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convivium (plural convivia)

  1. A symposium.
    • 2009 April 28, Pamela Cuthbert, “Slow food author promotes focus on food producers”, in Toronto Star[1]:
      In Canada, there are more than 1,500 members and 39 convivia or local chapters.
    • 2012, Susan Sontag, “2/15/70”, in David Rieff, editor, As Consciousness Is Harnessed to Flesh, Farrar, Straus and Giroux, →ISBN:
      I neglect the convivium (many people) in the hunger for the kind of fullness of being only possible in the dialogue (verbal mostly, sometimes physical) with one other person.
  2. (ecology) A geographically isolated population of a species that shows differentiation from other populations of the same species; becomes a subspecies or ecotype



From convīvō +‎ -ium.



convīvium n (genitive convīviī or convīvī); second declension

  1. a banquet, a party, a feast
    Synonyms: cōmissātiō, dominium, epulum, epulae, fēsta, daps


Second-declension noun (neuter).

Case Singular Plural
Nominative convīvium convīvia
Genitive convīviī
Dative convīviō convīviīs
Accusative convīvium convīvia
Ablative convīviō convīviīs
Vocative convīvium convīvia

1Found in older Latin (until the Augustan Age).

Derived terms[edit]


  • Friulian: convivi
  • Italian: convivio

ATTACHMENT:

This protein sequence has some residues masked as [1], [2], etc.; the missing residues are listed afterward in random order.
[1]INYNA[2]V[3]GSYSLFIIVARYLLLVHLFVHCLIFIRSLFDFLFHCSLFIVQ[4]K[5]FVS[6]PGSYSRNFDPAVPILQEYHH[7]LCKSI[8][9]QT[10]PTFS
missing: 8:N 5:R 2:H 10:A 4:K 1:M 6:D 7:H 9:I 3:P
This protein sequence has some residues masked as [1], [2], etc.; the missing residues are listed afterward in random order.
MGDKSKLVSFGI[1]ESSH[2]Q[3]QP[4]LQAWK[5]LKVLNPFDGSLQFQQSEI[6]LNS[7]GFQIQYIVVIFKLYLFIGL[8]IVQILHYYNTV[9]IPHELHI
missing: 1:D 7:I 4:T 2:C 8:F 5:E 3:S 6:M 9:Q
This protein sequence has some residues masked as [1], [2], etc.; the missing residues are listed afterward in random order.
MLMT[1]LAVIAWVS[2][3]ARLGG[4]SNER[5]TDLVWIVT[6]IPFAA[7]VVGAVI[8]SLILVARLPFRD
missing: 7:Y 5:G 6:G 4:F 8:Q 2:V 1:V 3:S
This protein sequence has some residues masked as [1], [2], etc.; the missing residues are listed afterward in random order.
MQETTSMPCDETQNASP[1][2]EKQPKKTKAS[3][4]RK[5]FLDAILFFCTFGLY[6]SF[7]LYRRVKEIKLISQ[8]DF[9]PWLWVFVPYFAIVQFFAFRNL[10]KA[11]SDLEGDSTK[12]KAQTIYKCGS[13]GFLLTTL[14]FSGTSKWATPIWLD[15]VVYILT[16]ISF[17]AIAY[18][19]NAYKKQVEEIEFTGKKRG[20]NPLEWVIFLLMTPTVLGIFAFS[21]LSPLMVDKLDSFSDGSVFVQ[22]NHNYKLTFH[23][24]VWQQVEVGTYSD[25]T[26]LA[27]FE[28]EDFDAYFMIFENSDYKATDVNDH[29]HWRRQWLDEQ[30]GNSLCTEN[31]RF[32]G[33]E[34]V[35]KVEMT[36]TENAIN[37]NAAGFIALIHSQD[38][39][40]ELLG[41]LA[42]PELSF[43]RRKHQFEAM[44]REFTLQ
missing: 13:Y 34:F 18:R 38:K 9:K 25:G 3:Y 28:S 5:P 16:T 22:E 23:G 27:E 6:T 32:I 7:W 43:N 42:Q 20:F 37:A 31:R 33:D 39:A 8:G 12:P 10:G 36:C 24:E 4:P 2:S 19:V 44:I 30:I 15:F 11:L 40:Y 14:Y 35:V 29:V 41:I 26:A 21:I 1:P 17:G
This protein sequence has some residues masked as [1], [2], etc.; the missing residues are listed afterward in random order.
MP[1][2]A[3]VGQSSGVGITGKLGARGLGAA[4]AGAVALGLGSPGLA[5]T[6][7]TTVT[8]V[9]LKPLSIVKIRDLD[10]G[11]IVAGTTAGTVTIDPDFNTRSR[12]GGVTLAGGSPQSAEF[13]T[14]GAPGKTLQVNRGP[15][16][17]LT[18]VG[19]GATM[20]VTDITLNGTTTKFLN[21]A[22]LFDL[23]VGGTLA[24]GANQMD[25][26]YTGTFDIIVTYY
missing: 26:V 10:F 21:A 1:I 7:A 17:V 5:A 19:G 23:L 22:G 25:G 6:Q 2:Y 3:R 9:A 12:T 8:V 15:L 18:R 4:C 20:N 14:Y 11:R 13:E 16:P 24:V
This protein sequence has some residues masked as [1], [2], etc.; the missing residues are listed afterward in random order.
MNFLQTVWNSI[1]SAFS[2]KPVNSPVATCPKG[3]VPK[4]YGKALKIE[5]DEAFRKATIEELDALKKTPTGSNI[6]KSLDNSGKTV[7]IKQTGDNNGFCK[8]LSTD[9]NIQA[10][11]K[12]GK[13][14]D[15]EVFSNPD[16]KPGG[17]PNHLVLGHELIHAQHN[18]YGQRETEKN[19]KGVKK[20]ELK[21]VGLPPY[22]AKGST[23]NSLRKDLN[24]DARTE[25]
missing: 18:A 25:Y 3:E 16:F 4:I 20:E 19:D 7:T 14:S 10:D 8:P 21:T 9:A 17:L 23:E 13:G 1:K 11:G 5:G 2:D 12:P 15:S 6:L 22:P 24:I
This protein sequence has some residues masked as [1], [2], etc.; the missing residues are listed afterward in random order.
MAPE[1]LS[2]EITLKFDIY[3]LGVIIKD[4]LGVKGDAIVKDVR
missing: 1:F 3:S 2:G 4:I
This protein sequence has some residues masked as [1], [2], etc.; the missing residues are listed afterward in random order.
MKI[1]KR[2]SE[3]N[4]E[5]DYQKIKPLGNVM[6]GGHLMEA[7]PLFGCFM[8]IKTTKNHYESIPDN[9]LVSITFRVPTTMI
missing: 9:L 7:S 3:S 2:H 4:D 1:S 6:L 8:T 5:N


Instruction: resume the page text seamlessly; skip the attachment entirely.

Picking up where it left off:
• Portuguese: convívio
  • Spanish: convivio
  • English: convivium
  • Old French: convive


  • convivium”, in Charlton T. Lewis and Charles Short (1879) A Latin Dictionary, Oxford: Clarendon Press
  • convivium”, in Charlton T. Lewis (1891) An Elementary Latin Dictionary, New York: Harper & Brothers
  • convivium in Charles du Fresne du Cange’s Glossarium Mediæ et Infimæ Latinitatis (augmented edition with additions by D. P. Carpenterius, Adelungius and others, edited by Léopold Favre, 1883–1887)
  • convivium in Gaffiot, Félix (1934) Dictionnaire illustré latin-français, Hachette
  • Carl Meißner; Henry William Auden (1894) Latin Phrase-Book[2], London: Macmillan and Co.
    • to prepare, give a feast, dinner: convivium instruere, apparare, ornare (magnifice, splendide)
    • to welcome some one to one's table: adhibere aliquem cenae or ad cenam, convivio or in convivium
    • a repast which begins in good time: convivia tempestiva (Arch. 6. 13)
  • convivium”, in Harry Thurston Peck, editor (1898) Harper's Dictionary of Classical Antiquities, New York: Harper & Brothers
  • convivium”, in William Smith et al., editor (1890) A Dictionary of Greek and Roman Antiquities, London: William Wayte. G. E. Marindin